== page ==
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ORIGINAL ARTICLE
Year : 2021  |  Volume : 6  |  Issue : 1  |  Page : 22-25

Two sample policy: An effective way to counter wrong blood in tube


Department of Transfusion Medicine, BLK Superspeciality Hospital, New Delhi, India

Correspondence Address:
Dr. Mitu Dogra
Department of Transfusion Medicine, BLK Superspeciality Hospital, New Delhi
India
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Source of Support: None, Conflict of Interest: None


DOI: 10.4103/GJTM.GJTM_94_20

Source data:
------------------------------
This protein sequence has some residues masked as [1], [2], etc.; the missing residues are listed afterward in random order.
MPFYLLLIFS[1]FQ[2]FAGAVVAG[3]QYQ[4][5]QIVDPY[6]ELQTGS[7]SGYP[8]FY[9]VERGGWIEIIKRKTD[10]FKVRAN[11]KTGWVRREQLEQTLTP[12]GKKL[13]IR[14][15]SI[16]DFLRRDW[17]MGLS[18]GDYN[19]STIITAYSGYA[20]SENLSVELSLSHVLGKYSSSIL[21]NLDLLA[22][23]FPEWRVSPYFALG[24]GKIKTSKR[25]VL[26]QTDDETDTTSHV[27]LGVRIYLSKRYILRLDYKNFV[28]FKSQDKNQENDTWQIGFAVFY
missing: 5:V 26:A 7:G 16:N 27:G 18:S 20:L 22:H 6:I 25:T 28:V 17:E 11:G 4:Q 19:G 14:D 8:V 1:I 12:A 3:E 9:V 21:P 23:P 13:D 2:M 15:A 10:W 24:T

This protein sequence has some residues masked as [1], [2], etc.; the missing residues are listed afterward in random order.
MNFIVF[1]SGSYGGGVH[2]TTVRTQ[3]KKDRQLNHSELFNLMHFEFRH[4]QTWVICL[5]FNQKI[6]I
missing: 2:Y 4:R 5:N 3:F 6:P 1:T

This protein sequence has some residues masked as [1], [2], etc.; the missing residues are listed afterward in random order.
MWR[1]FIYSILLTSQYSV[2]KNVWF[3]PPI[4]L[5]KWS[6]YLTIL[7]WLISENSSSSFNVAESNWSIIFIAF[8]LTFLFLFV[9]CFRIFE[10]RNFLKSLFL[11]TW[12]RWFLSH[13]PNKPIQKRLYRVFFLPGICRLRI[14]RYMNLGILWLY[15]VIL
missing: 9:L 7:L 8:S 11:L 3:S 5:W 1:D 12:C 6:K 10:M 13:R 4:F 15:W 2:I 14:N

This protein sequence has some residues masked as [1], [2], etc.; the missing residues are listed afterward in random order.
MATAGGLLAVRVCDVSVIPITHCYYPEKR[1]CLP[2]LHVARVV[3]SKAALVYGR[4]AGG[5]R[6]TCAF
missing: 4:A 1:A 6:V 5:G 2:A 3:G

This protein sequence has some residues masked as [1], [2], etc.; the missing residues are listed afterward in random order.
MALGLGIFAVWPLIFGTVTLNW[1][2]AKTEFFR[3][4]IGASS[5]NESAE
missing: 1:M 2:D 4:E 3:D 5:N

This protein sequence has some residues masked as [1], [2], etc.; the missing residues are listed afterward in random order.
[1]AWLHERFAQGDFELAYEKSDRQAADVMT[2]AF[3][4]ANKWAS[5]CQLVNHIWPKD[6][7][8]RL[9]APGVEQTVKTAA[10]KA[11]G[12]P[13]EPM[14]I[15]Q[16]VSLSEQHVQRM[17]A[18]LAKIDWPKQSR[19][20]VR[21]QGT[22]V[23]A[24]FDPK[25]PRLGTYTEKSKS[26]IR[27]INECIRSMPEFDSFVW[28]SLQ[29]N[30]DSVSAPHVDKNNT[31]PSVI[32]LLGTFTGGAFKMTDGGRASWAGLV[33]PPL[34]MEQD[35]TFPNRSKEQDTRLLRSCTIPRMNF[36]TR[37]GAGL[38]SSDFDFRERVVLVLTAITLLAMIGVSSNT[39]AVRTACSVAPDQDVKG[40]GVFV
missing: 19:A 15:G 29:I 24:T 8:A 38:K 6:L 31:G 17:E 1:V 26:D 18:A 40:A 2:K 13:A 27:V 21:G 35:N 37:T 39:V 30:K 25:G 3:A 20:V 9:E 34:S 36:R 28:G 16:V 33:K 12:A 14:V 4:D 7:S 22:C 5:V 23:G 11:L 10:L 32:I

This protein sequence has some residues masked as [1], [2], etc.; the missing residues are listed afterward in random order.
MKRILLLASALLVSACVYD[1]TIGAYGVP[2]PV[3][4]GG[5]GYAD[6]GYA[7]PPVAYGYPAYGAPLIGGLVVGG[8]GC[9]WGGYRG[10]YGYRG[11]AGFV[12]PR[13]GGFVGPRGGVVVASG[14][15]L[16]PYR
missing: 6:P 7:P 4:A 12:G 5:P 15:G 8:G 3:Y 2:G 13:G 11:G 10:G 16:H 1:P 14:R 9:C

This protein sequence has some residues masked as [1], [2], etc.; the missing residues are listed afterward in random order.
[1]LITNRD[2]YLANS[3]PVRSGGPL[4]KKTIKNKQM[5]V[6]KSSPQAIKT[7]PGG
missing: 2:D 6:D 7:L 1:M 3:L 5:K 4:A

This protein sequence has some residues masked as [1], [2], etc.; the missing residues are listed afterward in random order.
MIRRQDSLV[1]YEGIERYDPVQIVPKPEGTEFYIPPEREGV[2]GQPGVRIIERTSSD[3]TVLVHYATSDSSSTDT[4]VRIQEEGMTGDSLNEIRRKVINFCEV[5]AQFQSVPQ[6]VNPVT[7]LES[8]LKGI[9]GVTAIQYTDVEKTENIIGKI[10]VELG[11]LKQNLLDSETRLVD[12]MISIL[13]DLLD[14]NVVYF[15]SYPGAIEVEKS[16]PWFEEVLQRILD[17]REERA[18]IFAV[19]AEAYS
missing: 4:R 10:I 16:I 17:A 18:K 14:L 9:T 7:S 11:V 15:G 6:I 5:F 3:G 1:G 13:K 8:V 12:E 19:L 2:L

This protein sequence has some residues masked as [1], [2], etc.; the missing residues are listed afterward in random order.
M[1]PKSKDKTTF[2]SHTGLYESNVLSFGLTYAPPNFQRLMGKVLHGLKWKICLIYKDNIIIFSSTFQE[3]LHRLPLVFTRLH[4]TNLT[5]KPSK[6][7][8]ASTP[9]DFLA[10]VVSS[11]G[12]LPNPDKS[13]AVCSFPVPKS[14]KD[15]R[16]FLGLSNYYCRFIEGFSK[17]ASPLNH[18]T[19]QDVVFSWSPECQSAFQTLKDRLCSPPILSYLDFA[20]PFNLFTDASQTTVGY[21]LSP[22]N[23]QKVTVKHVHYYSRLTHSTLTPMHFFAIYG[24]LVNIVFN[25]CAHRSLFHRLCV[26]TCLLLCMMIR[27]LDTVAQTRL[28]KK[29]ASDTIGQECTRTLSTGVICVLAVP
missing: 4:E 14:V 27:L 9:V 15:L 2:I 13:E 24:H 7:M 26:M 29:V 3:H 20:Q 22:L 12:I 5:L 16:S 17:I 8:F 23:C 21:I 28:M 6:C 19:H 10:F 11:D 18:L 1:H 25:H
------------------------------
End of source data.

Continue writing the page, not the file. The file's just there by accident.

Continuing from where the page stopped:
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Background and Objectives: Pretransfusion testing has undergone remarkable changes over the past few decades starting from manual methods to semi-automation to full automation, but sample collection from the right person is out of scope of blood center. Through this study, we tried to address this issue by introducing two-sample policy in our institute. The objective of this study is to emphasize the importance of using two different samples for type and screen and crossmatch. Methods: This is a retrospective study extending over a period of 3.5 years (January 2015–June 2018) in a tertiary care health center. Retrospective data collections were done for the period post implementation of two-sample policy in the institute. As per the two-sample policy, two samples of the same patient would be collected, one at the time of type and screen and other at the time of blood component arrangement request. In case of any discordance between the two samples, incident is generated. Results: Of total 110,949 requests, 85,326 blood/blood components were issued, 56879 of which were for packed red blood cells (PRBCs) and a total of 34,922 PRBC units were released in the study duration. A total of 22/(0.06%) errors were recorded as grouping discrepancy between type and screen sample and sample received for blood component arrangement request. Incidentally, all 22 cases were for the arrangement of PRBC. Out of 22 errors, 20 were near misses and were detected in immunohematology laboratory at the time of compatibility testing and 2/22 (9.09%) errors were actual no harm events. Conclusion: The problem of wrong blood in tube (WBIT) is still a challenge faced by many laboratory persons. The issue can be resolved by training dedicated staff for sample collection. Although this policy has many drawbacks, such as added costs of sample collection and double testing, inconvenience to the patient, delay in providing blood, and increased type O blood use, we would like to emphasize that it would be helpful in error reduction.


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